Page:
Improving treatment of malnutrition in the face of famine

March 10, 2017
Khato Rana with her daughter Rita, 2, at the Nutrition Rehabilitation Home in Dhangadhi, Nepal, which restores malnourished children back to health. Laura Elizabeth Pohl/Bread for the World.

By Jordan Teague

Here at Bread for the World Institute, we talk about maternal/child nutrition a lot. Most of our materials at least mention the 1,000 Days, the window between pregnancy and a child’s second birthday that is the most important nutritional period of a person’s life. That’s because missing critical nutrients during this time does irreversible harm to a child’s health and development. One in four children in the world today has sustained such lifelong damage, known as stunting.

But even stunted children are survivors. Each year, nearly 3 million children are not survivors. They are the newest victims of one of the world’s greatest tragedies—the needless deaths of children younger than 5 linked to malnutrition. Malnutrition causes nearly half of all preventable child deaths.

Globally, 16 million children are affected by severe acute malnutrition (SAM), which means they are significantly underweight and suffering from severe muscle wasting. SAM is the most extreme type of what nutritionists call undernutrition and most Americans call malnutrition. Surprisingly, the majority of children with acute malnutrition do not live in countries facing emergencies—but SAM and milder forms of acute malnutrition can increase dramatically during emergencies.

In many parts of the world, treatment for acute malnutrition is only available at health facilities, which may be few and far between. Barriers between children with SAM and lifesaving Ready-to-Use Therapeutic Foods—or, put more simply, barriers between starving children and the nutrients they desperately need—are even more forbidding and harder to overcome during emergencies.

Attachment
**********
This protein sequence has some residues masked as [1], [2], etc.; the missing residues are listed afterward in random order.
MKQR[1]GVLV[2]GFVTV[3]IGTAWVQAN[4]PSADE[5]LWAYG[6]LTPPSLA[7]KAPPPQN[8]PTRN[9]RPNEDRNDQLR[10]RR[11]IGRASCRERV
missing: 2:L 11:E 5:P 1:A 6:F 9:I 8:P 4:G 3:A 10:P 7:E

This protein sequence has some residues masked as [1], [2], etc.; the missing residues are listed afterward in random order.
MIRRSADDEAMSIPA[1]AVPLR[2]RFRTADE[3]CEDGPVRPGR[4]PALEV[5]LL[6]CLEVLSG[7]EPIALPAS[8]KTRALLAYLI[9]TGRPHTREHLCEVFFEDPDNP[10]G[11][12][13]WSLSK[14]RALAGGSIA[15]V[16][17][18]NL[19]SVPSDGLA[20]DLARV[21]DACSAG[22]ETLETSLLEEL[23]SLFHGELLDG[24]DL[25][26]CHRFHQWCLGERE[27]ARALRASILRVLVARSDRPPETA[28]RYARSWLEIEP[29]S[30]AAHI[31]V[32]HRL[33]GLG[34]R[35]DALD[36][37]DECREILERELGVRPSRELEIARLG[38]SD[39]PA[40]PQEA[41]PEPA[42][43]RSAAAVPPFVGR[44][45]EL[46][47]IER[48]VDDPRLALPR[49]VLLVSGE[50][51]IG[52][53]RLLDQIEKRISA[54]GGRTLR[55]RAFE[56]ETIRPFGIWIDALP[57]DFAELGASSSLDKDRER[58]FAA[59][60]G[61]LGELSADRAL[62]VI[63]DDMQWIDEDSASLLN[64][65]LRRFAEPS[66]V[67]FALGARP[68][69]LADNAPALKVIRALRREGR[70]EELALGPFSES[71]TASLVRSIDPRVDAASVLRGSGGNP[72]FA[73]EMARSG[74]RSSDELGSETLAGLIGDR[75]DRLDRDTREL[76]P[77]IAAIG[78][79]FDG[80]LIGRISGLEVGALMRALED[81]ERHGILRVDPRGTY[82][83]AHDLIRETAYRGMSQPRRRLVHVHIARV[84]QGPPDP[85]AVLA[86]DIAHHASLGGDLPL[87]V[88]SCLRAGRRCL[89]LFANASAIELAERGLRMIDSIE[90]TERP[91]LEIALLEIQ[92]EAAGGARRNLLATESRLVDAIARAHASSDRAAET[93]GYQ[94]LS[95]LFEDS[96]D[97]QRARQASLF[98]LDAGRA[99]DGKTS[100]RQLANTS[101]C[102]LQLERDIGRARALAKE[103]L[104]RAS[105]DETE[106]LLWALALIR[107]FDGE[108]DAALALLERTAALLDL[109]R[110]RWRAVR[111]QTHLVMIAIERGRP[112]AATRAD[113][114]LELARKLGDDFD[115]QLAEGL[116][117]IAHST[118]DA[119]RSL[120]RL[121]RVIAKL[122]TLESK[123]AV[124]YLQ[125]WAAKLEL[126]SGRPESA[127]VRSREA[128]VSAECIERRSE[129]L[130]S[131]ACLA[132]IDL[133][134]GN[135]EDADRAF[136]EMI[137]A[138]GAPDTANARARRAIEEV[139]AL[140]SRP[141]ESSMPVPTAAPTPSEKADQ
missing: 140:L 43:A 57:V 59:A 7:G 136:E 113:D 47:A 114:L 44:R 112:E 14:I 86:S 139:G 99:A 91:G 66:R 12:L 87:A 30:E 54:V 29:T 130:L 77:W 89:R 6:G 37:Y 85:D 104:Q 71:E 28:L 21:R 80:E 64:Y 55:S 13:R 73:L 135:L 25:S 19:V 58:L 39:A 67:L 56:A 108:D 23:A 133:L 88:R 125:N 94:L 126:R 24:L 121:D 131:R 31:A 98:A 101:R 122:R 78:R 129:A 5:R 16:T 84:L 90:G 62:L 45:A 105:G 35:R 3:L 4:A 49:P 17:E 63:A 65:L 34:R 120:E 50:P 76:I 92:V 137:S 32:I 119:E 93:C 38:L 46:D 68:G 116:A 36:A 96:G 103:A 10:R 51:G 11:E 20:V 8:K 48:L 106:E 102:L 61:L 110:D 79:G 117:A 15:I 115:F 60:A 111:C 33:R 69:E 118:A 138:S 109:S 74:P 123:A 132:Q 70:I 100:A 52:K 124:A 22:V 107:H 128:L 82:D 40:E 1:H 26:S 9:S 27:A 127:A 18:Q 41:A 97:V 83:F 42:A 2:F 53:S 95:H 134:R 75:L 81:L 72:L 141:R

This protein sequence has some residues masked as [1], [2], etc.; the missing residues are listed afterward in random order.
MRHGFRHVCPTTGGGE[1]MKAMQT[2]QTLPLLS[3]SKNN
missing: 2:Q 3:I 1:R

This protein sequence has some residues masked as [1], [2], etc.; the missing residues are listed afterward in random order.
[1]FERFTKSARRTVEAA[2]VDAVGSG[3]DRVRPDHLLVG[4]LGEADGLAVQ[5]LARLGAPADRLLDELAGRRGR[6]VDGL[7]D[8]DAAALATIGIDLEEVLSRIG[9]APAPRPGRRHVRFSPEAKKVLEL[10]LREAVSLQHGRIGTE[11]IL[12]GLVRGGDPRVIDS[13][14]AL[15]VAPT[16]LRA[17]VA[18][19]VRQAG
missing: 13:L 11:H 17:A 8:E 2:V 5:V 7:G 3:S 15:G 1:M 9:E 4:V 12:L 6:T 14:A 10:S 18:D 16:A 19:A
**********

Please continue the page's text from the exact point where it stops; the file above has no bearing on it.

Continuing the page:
The barriers are partly a matter of organization and logistics. Typically, children develop moderate acute malnutrition before SAM; SAM can be prevented by treating children at an earlier stage. But currently, these two types of malnutrition are treated by different humanitarian relief agencies using different procedures. And although there has been an uptick in global humanitarian funding, much more is needed as emergency situations around the world continue to spiral. Between this shortage of funding and logistical difficulties, many children do not receive treatment when they are moderately malnourished, but have to wait until they develop SAM.

This puts children at further risk of death or permanent damage from malnutrition. To work more effectively to save these young lives, the International Rescue Committee, Action Against Hunger, and the London School of Hygiene and Tropical Medicine have teamed up to create a new strategy or “treatment protocol” for treating for treating both moderate and severe malnutrition in a unified way. The research to develop the protocol is being supported by the Eleanor Crook Foundation, the U.S. Office of Foreign Disaster Assistance, and the Children’s Investment Fund Foundation.

The medical providers are testing out a unified, singular protocol for treating both types of malnutrition in an effort to eliminate some of the complexities of the treatments. They are also exploring ways to enable community health workers to treat both types of malnutrition during their visits to children’s homes. This brings treatment to children, sparing them and their mothers or other family members long, sometimes dangerous trips to a health facility. The hope is that this will allow more malnourished children to be treated, and at earlier stages, preventing more cases of SAM.

These efforts to develop better ways of treating malnutrition are more important now than ever, because famine has been declared in parts of South Sudan, with areas of Nigeria, Somalia, and Yemen reportedly on the brink of famine as well. This means that millions more children will need treatment for acute malnutrition, whether moderate or severe. Making access to medical care easier and more cost-effective will save lives. Acute malnutrition continues to be a massive humanitarian tragedy that needs more attention, more funding, and continued effort to improve delivery of better treatments.

Jordan Teague is international policy analyst for nutrition at Bread for the World Institute.

In many parts of the world, treatment for acute malnutrition is only available at health facilities, which may be few and far between.

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